PALM BEACH, Florida (Reuters) – U.S. President Donald Trump warned on Thursday there could be a government shutdown next month over security on the border with Mexico, suggesting he could hold up negotiations if no more money is provided for a wall between the two countries.
“Could there be a shut down? There certainly could and it will be about border security, of which the wall is a part,” Trump told reporters in Palm Beach, Florida.
Trump also said he had given the military the authorization to use lethal force if necessary on the border with Mexico.
“If they have to they are going to use lethal force. I’ve given the OK – I hope they don’t have to.”
Trump also warned that the United States could close the whole border with Mexico for a period of time “if we find that it gets to a level where we are going to lose control or our people are going to start getting hurt.”
Ahead of U.S. congressional elections earlier this month, Trump denounced the approach of a caravan of migrants as an “invasion” that threatened American national security, and he sent thousands of U.S. troops to the border to help secure it.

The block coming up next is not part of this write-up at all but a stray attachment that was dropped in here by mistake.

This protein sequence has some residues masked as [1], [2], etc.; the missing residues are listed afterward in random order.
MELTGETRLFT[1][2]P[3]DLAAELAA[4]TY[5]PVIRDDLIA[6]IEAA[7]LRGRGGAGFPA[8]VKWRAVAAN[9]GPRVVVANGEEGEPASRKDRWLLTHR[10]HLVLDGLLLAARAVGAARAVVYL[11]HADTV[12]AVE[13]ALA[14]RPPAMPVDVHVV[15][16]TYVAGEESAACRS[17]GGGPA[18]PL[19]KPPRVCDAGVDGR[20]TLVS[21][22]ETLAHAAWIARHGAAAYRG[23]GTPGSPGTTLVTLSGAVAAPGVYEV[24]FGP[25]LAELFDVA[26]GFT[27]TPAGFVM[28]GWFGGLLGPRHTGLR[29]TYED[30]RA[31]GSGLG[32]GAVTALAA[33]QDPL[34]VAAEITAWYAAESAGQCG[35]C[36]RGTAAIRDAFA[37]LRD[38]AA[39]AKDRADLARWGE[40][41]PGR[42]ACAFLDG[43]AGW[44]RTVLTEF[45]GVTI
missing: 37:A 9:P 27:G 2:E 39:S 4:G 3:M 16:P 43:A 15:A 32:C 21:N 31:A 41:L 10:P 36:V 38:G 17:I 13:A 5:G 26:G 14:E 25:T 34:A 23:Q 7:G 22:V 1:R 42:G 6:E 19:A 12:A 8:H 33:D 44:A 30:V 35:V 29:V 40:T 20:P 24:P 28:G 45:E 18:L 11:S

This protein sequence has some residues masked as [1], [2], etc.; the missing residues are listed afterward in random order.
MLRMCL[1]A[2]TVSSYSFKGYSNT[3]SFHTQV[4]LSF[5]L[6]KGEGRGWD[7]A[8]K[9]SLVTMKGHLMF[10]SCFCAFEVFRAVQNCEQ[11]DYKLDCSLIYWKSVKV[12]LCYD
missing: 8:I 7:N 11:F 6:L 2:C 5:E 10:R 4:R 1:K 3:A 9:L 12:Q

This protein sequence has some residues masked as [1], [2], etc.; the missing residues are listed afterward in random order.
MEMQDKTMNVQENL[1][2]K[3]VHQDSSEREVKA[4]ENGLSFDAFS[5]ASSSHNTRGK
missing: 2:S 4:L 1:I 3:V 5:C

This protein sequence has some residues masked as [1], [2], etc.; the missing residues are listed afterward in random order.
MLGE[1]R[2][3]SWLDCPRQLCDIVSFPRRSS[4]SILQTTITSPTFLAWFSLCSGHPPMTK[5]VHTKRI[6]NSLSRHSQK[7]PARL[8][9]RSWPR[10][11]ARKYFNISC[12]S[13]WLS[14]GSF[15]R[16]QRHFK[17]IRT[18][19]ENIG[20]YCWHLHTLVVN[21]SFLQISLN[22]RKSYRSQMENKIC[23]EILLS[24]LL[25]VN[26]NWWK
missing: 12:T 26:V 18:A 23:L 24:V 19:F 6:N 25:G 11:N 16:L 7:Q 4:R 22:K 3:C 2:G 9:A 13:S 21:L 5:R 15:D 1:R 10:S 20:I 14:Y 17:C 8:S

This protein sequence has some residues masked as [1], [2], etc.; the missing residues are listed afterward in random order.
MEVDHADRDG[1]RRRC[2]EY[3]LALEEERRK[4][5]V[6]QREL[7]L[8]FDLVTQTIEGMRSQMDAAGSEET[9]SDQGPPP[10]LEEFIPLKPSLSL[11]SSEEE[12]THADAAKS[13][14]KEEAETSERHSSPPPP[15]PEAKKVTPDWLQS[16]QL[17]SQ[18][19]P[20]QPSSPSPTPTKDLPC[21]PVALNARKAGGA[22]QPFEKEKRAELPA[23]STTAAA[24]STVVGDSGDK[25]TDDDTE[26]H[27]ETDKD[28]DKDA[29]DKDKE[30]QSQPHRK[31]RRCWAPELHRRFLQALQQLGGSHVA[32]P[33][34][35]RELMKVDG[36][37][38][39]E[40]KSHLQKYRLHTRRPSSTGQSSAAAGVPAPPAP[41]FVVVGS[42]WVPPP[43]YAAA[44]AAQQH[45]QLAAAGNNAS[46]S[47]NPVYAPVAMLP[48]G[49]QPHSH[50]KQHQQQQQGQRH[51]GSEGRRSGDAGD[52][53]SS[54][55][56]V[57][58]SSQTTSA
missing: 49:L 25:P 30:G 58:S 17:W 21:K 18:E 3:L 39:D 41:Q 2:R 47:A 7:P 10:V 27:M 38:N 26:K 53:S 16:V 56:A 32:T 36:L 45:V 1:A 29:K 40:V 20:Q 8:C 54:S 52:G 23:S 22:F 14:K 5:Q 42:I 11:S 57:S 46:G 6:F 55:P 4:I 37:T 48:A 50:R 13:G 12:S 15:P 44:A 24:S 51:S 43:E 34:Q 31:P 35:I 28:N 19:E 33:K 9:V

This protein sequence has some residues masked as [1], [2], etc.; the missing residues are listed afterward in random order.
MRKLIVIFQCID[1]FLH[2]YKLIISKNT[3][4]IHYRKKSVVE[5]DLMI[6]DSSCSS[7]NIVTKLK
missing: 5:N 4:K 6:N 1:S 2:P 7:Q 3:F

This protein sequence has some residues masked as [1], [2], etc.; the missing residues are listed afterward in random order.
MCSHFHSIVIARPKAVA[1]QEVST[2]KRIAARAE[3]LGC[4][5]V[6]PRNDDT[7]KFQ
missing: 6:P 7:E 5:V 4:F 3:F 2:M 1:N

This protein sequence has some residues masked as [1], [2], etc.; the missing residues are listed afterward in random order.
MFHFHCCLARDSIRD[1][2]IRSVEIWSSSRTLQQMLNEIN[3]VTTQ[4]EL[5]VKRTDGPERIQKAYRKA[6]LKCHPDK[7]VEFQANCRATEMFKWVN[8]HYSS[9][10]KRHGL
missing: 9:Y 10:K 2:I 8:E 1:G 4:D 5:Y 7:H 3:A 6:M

U.S. Defense Secretary Jim Mattis said on Wednesday that he had been granted authority to allow troops on the Mexican border greater powers to help protect border officials, and would await direction from the Department of Homeland Security.
Mattis said troops could help protect the border agents with shields and batons, but would be unarmed.
Two U.S. officials, speaking on the condition of anonymity, told Reuters this week a memo signed by White House Chief of Staff John Kelly gave Mattis the authority to protect immigration agents and if necessary, could include actions like use of lethal force, crowd control, temporary detention and cursory searches.
Having won control of the House in the elections, Democrats said they will be even less motivated than before to meet Trump’s wall demands.
Trump has issued ultimatums about wall funding before, with little impact, even with his own Republican Party in majority control of both the Senate and the House of Representatives.
If the two parties cannot reach a funding deal, there would be a partial government shutdown, with so-called “essential services,” including some at the Department of Homeland Security, likely remaining in operation.
Reporting by Roberta Rampton David Brunnstrom and Chris Sanders; Editing by Susan Thomas